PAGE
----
Wijnaldum is one of Liverpool’s smaller players, certainly among midfielders, and there is a general sense that his lowered centre of gravity is key to his mobility and ball retention. Bissouma is slightly taller than his Dutch counterpart (181cm to 175cm), but does seem to shuttle across the turf equally smoothly and bears a decent resemblance in physical stature – it certainly could not be suggested, for instance, that Bissouma’s height hinders his agility, like it arguably does Fabinho. Wijnaldum battles brilliantly in the air considering how short he is, but Bissouma’s aerial win-rate is understandably even better (60% to 48%).
Wijnaldum excels in ball retention, and his pass completion accuracy of 91.7% is absurd for a midfielder, and the best in the Liverpool squad this season. Admittedly, the flipside of taking fewer risks in his passing is that Wijnaldum’s playmaking tends to progress the ball far less than that of his midfield teammates (145.3yds/90mins this season, less than half the respective totals of Henderson (419.7), Thiago (512) and Curtis Jones (308.5)).
This all serves to suggest that the emphasis on any Wijnaldum-shaped void would be on ball retention. And while Bissouma’s pass accuracy of 85.5% is lower than the Wijnaldum figure, it should be considered that Liverpool’s total pass accuracy as a team is significantly better than Brighton’s. Wijnaldum outperforms his team average by 8.91%, while Bissouma does so by 7.01%: not quite yet at Wijnaldum’s level, but notable, and in an upward trend over the past three seasons since his Premier League arrival.Embed from Getty Images
Equally, Bissouma (151.8yds/90) more or less matches up to his Dutch counterpart in terms of ball progression, and, again, that obviously comes playing for a Brighton side who progress the ball nearly 33% less than Liverpool does through an average game. The Albion number eight also completes a significant number of longer passes with a very good success rate, demonstrating that he has the range and technical ability to slot into a team that is often charged with switching the play around the pitch.
Wijnaldum excels in not losing tackles – that is not to say that he will make as many tackles as, say, Fabinho does when playing in midfield, but when Wijnaldum does engage Liverpool usually (79% over the last two seasons) come away with the ball. Bissouma makes more tackles than the former Newcastle man (2.57 to 0.89 last season, 2.50 to 1 this) but still has a very good win rate. His success figure of 72.9% would rank him third amongst Liverpool midfielders this season, behind only Wijnaldum himself and Thiago, whose data is obviously skewed by limited playing time.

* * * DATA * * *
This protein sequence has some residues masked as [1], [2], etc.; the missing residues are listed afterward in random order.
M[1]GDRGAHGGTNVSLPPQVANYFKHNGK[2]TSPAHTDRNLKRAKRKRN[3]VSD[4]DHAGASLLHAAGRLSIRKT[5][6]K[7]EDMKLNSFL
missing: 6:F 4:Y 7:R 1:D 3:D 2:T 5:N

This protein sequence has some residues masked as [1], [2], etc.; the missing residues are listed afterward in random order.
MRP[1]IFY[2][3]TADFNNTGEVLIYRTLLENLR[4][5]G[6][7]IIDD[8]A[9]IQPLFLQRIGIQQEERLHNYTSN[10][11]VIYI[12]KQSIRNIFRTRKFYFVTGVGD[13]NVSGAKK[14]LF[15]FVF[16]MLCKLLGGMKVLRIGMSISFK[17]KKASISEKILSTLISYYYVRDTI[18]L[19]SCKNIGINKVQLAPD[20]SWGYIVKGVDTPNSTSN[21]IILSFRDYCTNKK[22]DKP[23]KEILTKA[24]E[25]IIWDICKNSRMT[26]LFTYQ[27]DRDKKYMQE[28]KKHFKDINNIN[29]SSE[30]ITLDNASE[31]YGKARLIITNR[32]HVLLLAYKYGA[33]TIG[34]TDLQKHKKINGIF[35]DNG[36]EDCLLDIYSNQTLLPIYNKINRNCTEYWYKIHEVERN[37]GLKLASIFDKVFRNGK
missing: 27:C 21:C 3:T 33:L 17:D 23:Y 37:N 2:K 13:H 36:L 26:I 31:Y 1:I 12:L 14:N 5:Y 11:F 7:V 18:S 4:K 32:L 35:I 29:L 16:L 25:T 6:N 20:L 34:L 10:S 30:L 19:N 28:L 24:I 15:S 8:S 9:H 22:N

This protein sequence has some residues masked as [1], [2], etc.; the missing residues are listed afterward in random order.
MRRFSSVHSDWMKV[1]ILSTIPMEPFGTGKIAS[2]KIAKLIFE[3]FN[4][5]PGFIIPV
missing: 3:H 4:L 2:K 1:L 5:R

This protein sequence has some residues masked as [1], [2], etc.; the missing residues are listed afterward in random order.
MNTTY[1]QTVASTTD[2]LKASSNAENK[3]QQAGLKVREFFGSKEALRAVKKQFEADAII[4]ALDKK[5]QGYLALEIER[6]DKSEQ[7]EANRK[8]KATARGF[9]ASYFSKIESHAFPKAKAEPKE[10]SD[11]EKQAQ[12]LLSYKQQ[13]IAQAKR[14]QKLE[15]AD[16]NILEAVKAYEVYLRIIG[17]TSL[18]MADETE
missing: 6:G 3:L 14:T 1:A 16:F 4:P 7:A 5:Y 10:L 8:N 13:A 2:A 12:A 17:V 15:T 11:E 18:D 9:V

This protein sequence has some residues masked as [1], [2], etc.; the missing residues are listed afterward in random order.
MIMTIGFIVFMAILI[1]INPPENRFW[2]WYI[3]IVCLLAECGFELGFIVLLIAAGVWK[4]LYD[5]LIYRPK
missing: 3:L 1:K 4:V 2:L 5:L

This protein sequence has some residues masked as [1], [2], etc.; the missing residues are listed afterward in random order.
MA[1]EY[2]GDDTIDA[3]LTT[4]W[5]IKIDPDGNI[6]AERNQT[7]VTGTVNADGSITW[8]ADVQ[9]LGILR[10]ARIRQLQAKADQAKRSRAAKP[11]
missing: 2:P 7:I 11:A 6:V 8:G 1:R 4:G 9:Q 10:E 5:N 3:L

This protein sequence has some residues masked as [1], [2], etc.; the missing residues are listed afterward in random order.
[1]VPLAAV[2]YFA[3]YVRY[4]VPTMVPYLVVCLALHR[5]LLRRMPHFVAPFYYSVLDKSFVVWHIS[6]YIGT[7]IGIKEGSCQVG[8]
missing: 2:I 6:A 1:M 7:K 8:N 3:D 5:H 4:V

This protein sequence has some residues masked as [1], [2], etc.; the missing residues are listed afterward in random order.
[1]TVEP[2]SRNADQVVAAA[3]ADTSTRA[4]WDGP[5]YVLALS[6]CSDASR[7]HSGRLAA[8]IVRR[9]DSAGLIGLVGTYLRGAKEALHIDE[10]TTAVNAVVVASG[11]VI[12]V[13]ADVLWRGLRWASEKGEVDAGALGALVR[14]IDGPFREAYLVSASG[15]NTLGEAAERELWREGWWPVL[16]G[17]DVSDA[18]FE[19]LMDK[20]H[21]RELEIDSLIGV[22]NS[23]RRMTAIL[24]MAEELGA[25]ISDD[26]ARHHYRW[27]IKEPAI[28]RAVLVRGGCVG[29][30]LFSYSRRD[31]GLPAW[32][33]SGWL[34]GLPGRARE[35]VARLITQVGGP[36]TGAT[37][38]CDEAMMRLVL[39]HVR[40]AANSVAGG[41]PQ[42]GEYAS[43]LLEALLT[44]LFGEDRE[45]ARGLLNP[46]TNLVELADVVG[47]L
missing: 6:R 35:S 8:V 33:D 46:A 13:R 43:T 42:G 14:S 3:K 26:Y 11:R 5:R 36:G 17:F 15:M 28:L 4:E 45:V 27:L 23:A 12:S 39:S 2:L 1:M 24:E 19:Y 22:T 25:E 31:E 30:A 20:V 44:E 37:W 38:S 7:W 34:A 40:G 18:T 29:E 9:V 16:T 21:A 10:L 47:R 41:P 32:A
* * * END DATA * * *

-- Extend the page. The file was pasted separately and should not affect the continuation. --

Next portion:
One criticism that has been made of Bissouma by Liverpool fans whenever he has been mentioned as a possible target, is a belief that he lacks the fitness and intensity for a Klopp side – this notion is built on an infamous graphic in which Paul Pogba was shown to walk more often in-game than any other PL player… bar Bissouma.
Watching him, however, it seems as though Bissouma conserves his energy well so that he can arrive with speed and urgency wherever and whenever he is needed. In an ideal world I would touch on some stats relating to Bissouma’s mobility and average distances run here, to dispel this suggestion that he lacks intensity. Frustratingly, though, access to these data is difficult to come by.Embed from Getty Images
It is, however, made easily accessible in UEFA competition. Although I cannot prove that Bissouma does have the required fitness to fulfil Gini’s role, I can prove that Gini’s role requires less intensity in movement and more so in intelligence and awareness: among the Reds’ four most frequently-deployed midfielders in Champions League football this season, Gini (11.08km/90) covers less ground per 90 minutes than James Milner (12.73), Curtis Jones (12.09) and Jordan Henderson (11.82) by quite some distance, pardon the pun.
That would suggest that Gini’s role as the ‘enabler’ in this Liverpool side requires as much mental as it does physical discipline, and obviously nothing is more difficult to track in the world of football than someone’s individual footballing IQ.
With more and more reports surfacing to suggest that sectors of the Anfield side’s scouting network are focusing on the South coast sensation, the rumours would indicate that Liverpool’s renowned recruitment team are comfortable with Bissouma’s game intelligence.
And watching just ninety minutes of Yves Bissouma play football should be enough to convince you that he has as good a chance as anyone to succeed, stepping into Gini Wijnaldum’s fabled shoes.